Poem celebrates a century of women’s suffrage

Utah State University professor Star Coulbrooke debuted her poem "Celebration" during the "Celebration of a Century, 1920 to 2020" event Aug. 26 commemorating the 100th anniversary of the ratification for the 19th Amendment to the U.S. Constitution.

LOGAN – Among the artistic endeavors created to observe the recent 100th anniversary of the ratification of the 19th Amendment to the U.S. Constitution was a poem by Star Coulbrooke entitled “Celebration.”

Coulbrooke is the inaugurial poet laureate of Logan and a member of the faculty of the English Department at Utah State University. She dedicated her composition to “Utah suffragists: past, present and future.

The poem was debuted by Coulbrooke to an appreciative audience during the “Celebration of a Century: 1920 to 2020” event held on the steps of the Cache County History Courthouse on Aug. 26.

Coulbrooke said “Celebration” was written following a collaborative walk-about poetry writing gathering in October of 2019. She credits some of the ideas in the poem to Amy Gomez, Flora Schrode, Brock Dethier, Aaron Timm, Shanan Ballam, Terysa Dyer and Gail Griswold.

 

CELEBRATION

Praise to our mothers
and sisters, to grandmothers,
all generations, women of courage,
quiet, bold.

Women from across the nation,
milliners, managers,
seamstresses, nurses.
Educated. Activated.

Women of guts and grit
who dug down deep for dreams
that seemed unattainable.

Utah’s Martha Hughes Cannon,
physician, polygamist,
first seat in the Senate
twenty-four years before
women back east got the vote.

Women whose brothers said

Don’t be political. Don’t
go to school. But they did anyway.

Utah’s Sarah M. Kimball, teacher,
whose husband and sons
built a schoolroom at home,
students spilling over
the sitting room threshold.
Her motto, Education, agitation.
Utah Woman Suffrage
Honorary President
for life.

Women men labeled and sorted
and would not hire.

Utah’s Mignon Barker Richmond,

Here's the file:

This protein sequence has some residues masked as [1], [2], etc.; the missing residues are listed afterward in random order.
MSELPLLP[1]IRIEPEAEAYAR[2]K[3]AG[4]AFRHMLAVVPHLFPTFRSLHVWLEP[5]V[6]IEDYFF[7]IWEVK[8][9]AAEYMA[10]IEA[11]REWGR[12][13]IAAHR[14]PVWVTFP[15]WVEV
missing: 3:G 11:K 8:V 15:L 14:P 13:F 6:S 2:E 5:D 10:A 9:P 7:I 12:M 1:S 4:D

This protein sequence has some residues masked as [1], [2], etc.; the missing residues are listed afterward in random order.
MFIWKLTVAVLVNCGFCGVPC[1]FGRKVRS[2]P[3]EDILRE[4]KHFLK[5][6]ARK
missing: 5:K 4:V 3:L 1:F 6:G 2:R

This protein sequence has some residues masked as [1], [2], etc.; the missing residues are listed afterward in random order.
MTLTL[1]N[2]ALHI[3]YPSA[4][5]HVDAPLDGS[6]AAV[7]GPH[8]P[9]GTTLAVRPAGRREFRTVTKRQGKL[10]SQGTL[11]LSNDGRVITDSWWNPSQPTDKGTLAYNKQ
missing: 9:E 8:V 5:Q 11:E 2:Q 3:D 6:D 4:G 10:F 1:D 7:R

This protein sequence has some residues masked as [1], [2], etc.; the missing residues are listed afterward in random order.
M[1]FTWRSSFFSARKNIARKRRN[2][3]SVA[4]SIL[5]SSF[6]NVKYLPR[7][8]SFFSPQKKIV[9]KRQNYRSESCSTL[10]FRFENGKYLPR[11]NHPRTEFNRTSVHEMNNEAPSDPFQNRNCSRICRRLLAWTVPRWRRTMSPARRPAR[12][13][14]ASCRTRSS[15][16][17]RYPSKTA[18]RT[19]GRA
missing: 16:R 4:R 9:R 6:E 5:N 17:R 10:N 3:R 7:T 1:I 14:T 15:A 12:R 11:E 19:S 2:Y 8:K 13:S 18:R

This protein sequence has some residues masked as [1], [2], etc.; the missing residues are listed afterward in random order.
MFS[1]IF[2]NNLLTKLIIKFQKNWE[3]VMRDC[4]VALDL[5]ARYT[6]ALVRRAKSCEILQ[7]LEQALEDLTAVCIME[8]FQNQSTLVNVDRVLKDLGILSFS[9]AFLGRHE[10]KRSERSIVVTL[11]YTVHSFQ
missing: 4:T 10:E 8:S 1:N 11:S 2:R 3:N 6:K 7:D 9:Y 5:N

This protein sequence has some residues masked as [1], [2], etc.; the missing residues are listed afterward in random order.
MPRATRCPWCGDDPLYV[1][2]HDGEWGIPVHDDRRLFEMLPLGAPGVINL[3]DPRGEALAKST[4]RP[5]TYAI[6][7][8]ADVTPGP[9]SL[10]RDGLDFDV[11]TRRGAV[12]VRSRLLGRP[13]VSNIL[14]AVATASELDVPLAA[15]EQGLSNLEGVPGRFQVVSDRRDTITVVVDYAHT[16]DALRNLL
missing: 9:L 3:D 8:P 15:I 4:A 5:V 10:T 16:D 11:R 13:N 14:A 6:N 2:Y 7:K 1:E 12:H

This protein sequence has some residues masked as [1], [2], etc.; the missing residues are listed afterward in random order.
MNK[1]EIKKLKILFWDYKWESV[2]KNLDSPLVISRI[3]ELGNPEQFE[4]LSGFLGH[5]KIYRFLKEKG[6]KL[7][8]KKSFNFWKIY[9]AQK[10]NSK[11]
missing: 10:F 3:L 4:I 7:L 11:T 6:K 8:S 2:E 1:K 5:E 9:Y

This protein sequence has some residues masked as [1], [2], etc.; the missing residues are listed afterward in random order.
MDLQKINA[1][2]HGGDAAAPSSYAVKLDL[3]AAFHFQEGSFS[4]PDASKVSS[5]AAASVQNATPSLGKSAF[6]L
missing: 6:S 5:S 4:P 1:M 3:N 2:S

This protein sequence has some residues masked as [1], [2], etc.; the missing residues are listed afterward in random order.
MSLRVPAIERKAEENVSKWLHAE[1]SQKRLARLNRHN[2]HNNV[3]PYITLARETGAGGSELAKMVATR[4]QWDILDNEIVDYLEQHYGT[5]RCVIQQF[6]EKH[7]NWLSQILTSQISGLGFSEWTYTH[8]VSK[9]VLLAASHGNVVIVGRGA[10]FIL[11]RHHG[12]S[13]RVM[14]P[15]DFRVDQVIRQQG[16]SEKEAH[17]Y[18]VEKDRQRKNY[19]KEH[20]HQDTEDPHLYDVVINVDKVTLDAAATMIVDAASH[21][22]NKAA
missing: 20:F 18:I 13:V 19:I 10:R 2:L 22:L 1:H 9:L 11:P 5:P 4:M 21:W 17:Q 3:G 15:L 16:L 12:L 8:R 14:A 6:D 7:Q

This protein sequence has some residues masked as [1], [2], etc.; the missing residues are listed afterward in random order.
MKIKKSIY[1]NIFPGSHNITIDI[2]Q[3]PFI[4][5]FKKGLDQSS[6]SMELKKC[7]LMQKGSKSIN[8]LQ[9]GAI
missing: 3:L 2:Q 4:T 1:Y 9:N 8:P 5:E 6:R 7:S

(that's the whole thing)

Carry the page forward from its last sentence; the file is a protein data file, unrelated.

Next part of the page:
“Little flower of Africa,” defying
a racist professor to get her degree.
Twenty-seven years she waited, working,
hoping for jobs in her field, and finally
they came, rafts of programs, her name
on a plaque in a Utah park,
civil rights leader, humanitarian.

Women who carried the scars
from a past of loss and abuse:
boarding school, polio, poverty,
interracial marriage ban, divorce,
brutality. These mothers of Suffrage
put on their moxie and took up the vote,
radiating auras of fiery courage.

Utah’s Mae Timbimboo Parry,
writing her way through Indian School,
sharing the truth of the Bear River Massacre.
Educator, matriarch, Mother of the Year.

Women of heart and spirit,
living their way, unafraid.

Utah’s Ivy Baker Priest, poor miner’s daughter,
raised women’s wages, then signed her name
on all the money in the US Treasury.

Women of resilience, climbing and falling
and pulling themselves back up
however droughted and brittle
the branches of politics.

We believe in women, spirited, youthful, aspiring
to history, threads of story and memory
stitching us all together.

We have lived among strong women
all our lives,
women of intellect, women of restlessness,
women who won
on the ground of rights,
women who won’t go back.

Women whose task to live
free and equal
began with ratification, decades of sacrifice
laying the groundwork,
1848, 1870, 1896,
first a sponsor,
then both Chambers,
then three-fourths of states,
all men.
Rejected. Rejected. Rejected.

We may say this was not
a good time for justice.

We may say there was suffering.
In suffering is strength.

There is strength
in the arch of an eyebrow
lifted to counter illogic
and power.

Strength in the stride of a woman
who crosses the country
to speak in conventions.
Strength in her story, her truth.

Strength in the vote
we gained, Seraph
Young, Utah’s first one.
Strength to regain it
when Edmunds Tucker
retracted it from women
who voted their interest, their
family, their lifestyle.

We celebrate those Utah women
who fought for justice
alongside eight courageous 0men,
Cache County delegates
at the convention
that brought suffrage back
to the women of Cache.

Lettie Thatcher, Armenia
Parry, Adeline Hatch
Barber, Farrs, Mooreheads,
Thanes,
Townsends and Hendricksons,
Lucretia Boynton, Jane Molen,
women who gathered
in Logan, Utah,
democrats, republicans, Relief Society
presidents, rallying
for suffrage, city, county, state
and country,
women of the silk industry, women
of business, with children
and grandchildren, women who went
to Washington
persisting, insisting, resisting,
winning the vote
for their daughters and sisters.

One hundred plus fifty
years later, look
where we are, votes counted,
voices heard,
a century to celebrate.

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